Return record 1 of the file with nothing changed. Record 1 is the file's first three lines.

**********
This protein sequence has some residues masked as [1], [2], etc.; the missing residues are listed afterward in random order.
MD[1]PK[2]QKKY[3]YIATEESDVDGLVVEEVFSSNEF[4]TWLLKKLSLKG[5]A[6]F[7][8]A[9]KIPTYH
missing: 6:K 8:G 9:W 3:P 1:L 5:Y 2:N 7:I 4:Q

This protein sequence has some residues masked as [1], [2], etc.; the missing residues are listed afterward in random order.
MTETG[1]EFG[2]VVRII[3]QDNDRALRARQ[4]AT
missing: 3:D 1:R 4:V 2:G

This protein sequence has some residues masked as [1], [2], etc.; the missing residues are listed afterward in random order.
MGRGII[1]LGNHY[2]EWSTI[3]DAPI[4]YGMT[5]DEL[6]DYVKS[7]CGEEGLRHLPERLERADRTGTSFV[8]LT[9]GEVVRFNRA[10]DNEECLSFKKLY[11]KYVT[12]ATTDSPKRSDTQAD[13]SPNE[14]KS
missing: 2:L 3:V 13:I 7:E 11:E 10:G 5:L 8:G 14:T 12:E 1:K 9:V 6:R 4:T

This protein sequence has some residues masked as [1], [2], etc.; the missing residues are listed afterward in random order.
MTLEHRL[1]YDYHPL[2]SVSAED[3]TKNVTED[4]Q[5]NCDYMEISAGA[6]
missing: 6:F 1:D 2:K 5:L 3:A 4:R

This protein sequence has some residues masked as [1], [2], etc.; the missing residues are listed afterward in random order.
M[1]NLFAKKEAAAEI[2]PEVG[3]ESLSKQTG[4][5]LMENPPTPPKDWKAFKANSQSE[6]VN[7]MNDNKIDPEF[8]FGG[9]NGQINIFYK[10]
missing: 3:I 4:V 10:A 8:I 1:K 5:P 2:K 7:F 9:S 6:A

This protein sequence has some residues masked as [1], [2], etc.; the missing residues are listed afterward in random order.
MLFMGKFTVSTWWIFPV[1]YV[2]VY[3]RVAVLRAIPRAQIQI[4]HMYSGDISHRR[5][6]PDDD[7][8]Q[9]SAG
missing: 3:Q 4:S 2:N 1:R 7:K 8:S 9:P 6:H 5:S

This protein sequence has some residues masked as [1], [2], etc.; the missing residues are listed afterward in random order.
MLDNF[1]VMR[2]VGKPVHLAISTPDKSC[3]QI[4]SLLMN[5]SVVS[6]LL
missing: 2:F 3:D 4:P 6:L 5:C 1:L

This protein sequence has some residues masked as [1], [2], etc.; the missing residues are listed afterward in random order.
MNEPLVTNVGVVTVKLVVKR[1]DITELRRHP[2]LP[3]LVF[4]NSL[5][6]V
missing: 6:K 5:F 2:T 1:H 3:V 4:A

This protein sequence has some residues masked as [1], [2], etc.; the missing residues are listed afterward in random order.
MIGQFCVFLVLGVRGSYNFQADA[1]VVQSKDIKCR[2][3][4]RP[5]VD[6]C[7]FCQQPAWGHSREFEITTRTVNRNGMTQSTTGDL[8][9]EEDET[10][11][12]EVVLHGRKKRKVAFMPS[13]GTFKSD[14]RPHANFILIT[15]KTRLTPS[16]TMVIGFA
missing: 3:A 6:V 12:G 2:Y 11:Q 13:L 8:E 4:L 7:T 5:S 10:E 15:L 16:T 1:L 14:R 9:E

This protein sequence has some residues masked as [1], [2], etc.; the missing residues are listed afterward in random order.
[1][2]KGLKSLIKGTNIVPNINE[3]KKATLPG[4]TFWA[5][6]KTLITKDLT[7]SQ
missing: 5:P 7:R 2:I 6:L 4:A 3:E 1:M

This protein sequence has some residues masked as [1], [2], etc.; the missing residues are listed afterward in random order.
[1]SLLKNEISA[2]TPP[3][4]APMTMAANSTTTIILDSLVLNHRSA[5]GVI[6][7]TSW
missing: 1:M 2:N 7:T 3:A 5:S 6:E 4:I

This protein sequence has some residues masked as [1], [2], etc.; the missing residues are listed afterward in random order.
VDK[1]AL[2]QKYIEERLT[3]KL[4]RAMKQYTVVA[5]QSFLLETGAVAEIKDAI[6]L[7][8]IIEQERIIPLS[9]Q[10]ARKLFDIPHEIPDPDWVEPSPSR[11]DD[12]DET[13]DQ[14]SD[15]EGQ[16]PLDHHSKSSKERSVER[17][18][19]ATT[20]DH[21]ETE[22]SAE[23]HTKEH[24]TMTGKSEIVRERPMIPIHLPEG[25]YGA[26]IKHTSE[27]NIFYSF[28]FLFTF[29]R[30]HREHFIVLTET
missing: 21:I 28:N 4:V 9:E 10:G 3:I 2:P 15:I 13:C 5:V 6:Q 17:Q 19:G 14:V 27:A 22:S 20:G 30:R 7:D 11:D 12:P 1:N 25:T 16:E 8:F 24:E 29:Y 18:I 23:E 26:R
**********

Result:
This protein sequence has some residues masked as [1], [2], etc.; the missing residues are listed afterward in random order.
MD[1]PK[2]QKKY[3]YIATEESDVDGLVVEEVFSSNEF[4]TWLLKKLSLKG[5]A[6]F[7][8]A[9]KIPTYH
missing: 6:K 8:G 9:W 3:P 1:L 5:Y 2:N 7:I 4:Q